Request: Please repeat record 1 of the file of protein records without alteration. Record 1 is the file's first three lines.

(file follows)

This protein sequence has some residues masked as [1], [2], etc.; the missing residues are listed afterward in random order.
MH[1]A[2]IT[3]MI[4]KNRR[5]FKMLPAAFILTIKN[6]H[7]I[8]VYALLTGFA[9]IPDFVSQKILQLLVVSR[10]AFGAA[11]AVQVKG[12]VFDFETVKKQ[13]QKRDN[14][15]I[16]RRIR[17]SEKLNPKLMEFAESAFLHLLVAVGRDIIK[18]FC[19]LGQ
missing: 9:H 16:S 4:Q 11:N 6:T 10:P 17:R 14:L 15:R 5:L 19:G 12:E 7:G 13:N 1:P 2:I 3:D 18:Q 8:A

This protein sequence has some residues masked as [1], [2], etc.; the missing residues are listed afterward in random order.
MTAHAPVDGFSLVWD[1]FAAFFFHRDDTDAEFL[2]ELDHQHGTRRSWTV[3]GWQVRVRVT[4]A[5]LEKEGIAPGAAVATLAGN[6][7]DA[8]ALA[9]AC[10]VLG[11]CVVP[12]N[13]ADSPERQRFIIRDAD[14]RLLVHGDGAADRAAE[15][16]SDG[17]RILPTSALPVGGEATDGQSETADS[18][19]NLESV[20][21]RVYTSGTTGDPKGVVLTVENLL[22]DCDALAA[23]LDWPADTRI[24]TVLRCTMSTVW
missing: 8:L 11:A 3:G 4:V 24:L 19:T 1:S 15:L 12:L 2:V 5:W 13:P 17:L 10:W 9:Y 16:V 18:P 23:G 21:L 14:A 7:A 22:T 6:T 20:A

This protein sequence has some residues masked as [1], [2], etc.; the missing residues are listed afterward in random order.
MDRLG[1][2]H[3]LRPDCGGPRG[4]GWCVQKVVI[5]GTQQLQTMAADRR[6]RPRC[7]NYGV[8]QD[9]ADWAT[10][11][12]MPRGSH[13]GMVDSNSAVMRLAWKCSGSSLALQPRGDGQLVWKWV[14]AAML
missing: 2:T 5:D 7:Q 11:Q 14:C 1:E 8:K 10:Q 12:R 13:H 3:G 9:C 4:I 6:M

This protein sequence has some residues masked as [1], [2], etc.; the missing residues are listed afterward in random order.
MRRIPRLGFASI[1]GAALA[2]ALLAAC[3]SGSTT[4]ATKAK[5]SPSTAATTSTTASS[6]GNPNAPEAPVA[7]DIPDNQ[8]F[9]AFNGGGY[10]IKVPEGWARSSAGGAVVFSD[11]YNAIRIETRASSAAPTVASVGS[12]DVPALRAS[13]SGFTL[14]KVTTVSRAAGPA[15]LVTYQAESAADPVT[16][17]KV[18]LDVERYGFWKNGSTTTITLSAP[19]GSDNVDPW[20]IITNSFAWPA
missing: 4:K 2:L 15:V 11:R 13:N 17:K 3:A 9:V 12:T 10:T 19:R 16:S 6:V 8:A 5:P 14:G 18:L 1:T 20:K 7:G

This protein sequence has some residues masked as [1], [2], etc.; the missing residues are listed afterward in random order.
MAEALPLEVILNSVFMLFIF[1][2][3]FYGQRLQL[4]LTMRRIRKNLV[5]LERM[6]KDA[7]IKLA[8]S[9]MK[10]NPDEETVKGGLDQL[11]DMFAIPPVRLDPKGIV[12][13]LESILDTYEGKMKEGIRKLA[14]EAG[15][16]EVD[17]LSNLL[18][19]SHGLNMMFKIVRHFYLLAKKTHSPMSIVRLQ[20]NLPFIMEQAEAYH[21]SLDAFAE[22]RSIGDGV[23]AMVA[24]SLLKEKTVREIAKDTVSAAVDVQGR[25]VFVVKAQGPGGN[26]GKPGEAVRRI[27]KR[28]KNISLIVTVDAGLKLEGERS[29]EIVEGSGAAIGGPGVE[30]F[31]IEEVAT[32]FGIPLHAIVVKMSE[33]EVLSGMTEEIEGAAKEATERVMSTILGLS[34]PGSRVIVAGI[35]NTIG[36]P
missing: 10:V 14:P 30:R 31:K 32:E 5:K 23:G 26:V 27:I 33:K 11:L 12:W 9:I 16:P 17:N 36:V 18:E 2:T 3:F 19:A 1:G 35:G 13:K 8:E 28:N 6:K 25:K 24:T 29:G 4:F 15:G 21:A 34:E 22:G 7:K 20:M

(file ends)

This protein sequence has some residues masked as [1], [2], etc.; the missing residues are listed afterward in random order.
MH[1]A[2]IT[3]MI[4]KNRR[5]FKMLPAAFILTIKN[6]H[7]I[8]VYALLTGFA[9]IPDFVSQKILQLLVVSR[10]AFGAA[11]AVQVKG[12]VFDFETVKKQ[13]QKRDN[14][15]I[16]RRIR[17]SEKLNPKLMEFAESAFLHLLVAVGRDIIK[18]FC[19]LGQ
missing: 9:H 16:S 4:Q 11:N 6:T 10:P 17:R 14:L 15:R 5:L 19:G 12:E 7:G 13:N 1:P 2:I 3:D 18:Q 8:A